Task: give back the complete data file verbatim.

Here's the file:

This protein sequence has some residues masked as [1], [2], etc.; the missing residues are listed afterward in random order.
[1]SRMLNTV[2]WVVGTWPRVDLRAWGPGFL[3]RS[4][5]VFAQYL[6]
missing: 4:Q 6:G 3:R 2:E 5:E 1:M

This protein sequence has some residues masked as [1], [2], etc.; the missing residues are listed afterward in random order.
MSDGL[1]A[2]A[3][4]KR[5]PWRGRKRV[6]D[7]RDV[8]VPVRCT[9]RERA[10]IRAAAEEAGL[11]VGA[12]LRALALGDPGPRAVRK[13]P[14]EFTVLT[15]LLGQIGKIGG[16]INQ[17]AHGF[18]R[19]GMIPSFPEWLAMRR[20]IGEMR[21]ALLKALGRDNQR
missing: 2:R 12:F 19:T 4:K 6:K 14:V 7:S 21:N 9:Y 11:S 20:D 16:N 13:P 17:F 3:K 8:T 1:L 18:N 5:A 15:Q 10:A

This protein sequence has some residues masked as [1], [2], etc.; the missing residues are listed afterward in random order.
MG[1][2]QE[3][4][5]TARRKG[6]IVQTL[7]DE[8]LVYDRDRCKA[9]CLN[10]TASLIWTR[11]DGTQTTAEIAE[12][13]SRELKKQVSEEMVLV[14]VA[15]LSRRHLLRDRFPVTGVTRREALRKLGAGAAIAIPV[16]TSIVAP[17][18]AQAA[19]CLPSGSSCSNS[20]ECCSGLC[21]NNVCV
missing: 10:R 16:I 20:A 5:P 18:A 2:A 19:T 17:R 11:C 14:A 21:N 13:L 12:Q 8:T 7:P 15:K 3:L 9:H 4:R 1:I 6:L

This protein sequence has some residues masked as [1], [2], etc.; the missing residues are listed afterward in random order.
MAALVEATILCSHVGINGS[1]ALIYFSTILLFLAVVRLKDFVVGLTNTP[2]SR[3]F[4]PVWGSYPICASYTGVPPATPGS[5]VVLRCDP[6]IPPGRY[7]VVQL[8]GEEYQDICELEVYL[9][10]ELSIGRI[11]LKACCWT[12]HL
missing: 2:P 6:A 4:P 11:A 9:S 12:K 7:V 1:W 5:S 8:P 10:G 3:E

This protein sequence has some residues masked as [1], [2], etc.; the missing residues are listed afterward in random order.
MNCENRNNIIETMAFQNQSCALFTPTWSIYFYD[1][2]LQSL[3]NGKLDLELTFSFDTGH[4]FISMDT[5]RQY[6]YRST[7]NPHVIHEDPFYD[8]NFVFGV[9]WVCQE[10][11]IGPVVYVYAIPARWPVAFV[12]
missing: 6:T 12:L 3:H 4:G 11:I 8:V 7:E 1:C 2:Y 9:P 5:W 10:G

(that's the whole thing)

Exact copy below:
This protein sequence has some residues masked as [1], [2], etc.; the missing residues are listed afterward in random order.
[1]SRMLNTV[2]WVVGTWPRVDLRAWGPGFL[3]RS[4][5]VFAQYL[6]
missing: 4:Q 6:G 3:R 2:E 5:E 1:M

This protein sequence has some residues masked as [1], [2], etc.; the missing residues are listed afterward in random order.
MSDGL[1]A[2]A[3][4]KR[5]PWRGRKRV[6]D[7]RDV[8]VPVRCT[9]RERA[10]IRAAAEEAGL[11]VGA[12]LRALALGDPGPRAVRK[13]P[14]EFTVLT[15]LLGQIGKIGG[16]INQ[17]AHGF[18]R[19]GMIPSFPEWLAMRR[20]IGEMR[21]ALLKALGRDNQR
missing: 2:R 12:F 19:T 4:K 6:K 14:V 7:S 21:N 9:Y 11:S 20:D 16:N 13:P 17:F 3:K 8:T 1:L 18:N 5:A 15:Q 10:A

This protein sequence has some residues masked as [1], [2], etc.; the missing residues are listed afterward in random order.
MG[1][2]QE[3][4][5]TARRKG[6]IVQTL[7]DE[8]LVYDRDRCKA[9]CLN[10]TASLIWTR[11]DGTQTTAEIAE[12][13]SRELKKQVSEEMVLV[14]VA[15]LSRRHLLRDRFPVTGVTRREALRKLGAGAAIAIPV[16]TSIVAP[17][18]AQAA[19]CLPSGSSCSNS[20]ECCSGLC[21]NNVCV
missing: 10:R 16:I 20:A 5:P 18:A 2:A 19:T 17:R 11:C 14:A 21:N 13:L 12:Q 8:T 7:P 15:K 3:L 9:H 4:R 1:I 6:L

This protein sequence has some residues masked as [1], [2], etc.; the missing residues are listed afterward in random order.
MAALVEATILCSHVGINGS[1]ALIYFSTILLFLAVVRLKDFVVGLTNTP[2]SR[3]F[4]PVWGSYPICASYTGVPPATPGS[5]VVLRCDP[6]IPPGRY[7]VVQL[8]GEEYQDICELEVYL[9][10]ELSIGRI[11]LKACCWT[12]HL
missing: 2:P 6:A 4:P 11:A 9:S 12:K 7:V 1:W 5:S 8:P 10:G 3:E

This protein sequence has some residues masked as [1], [2], etc.; the missing residues are listed afterward in random order.
MNCENRNNIIETMAFQNQSCALFTPTWSIYFYD[1][2]LQSL[3]NGKLDLELTFSFDTGH[4]FISMDT[5]RQY[6]YRST[7]NPHVIHEDPFYD[8]NFVFGV[9]WVCQE[10][11]IGPVVYVYAIPARWPVAFV[12]
missing: 6:T 12:L 3:H 4:G 11:I 8:V 7:E 1:C 2:Y 9:P 5:W 10:G